Troubleshooting Unified Communications

Michael Vizard

To listen to all the marketing hype surrounding unified communications, you might think getting these applications to work is easy. But given the sensitivity of these applications to even the slightest IT infrastructure issue, it's little wonder that even the most experienced IT professionals are looking for a little help when it comes to deploying unified communications.

That's one of the big reasons Toshiba Telecom has partnered with Apparent Networks, a provider of network monitoring tools that allow IT organizations to not only see what is happening inside their own organization, but what issues might be emanating from their service providers.

Eric Abing, a product manager Toshiba Telecom, says it's exceedingly difficult to tell a customer there is a problem with their IT infrastructure without some demonstrable proof. At the same time, if you're going to tell a service provider that there is an issue with their network, you need to be able to prove that as well. In fact, Apparent Networks offers a free service that identifies network bottlenecks and outages in the public cloud ecosystem.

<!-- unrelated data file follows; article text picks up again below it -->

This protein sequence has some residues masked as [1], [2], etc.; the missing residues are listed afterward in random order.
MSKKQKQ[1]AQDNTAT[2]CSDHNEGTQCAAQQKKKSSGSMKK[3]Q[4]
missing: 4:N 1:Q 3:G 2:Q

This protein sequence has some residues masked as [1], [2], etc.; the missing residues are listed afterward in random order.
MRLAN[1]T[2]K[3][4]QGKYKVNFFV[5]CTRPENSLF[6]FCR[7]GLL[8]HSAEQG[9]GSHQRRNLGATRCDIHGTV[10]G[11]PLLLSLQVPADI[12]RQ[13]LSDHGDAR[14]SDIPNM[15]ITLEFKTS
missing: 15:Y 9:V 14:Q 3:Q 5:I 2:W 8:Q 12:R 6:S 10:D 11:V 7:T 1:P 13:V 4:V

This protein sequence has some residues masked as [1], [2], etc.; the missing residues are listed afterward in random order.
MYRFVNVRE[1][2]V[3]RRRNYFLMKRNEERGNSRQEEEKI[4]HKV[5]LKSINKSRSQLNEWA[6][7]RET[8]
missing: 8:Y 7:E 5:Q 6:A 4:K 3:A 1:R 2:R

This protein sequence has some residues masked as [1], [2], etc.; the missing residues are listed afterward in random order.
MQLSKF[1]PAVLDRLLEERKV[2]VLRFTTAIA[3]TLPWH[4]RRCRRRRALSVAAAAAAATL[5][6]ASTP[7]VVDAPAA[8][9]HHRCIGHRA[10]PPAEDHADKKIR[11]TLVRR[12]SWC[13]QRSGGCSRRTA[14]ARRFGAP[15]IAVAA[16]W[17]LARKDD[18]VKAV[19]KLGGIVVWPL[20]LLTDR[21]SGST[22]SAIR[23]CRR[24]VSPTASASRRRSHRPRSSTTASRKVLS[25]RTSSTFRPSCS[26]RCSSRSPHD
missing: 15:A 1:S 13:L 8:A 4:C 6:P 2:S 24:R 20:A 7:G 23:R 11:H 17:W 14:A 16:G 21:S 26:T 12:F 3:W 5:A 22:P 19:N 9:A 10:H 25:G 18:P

Interestingly enough, Abing says that just as often, a tool such as PathView from Apparent Networks can forestall infrastructure upgrades. A lot of customers just assume they need to upgrade their network infrastructure to run unified communications when in fact the existing systems are just fine; they are just poorly configured. The one thing that applications such as unified communications do accomplish quickly is exposing flaws in the underlying IT infrastructure.

But as Abing notes, rather than playing endless rounds of the blame game that only serve to postpone the deployment of unified communications, the better part of valor is to do a full audit of the performance characteristics of the IT infrastructure before anybody gets embarrassed by deploying a new application that performs poorly.



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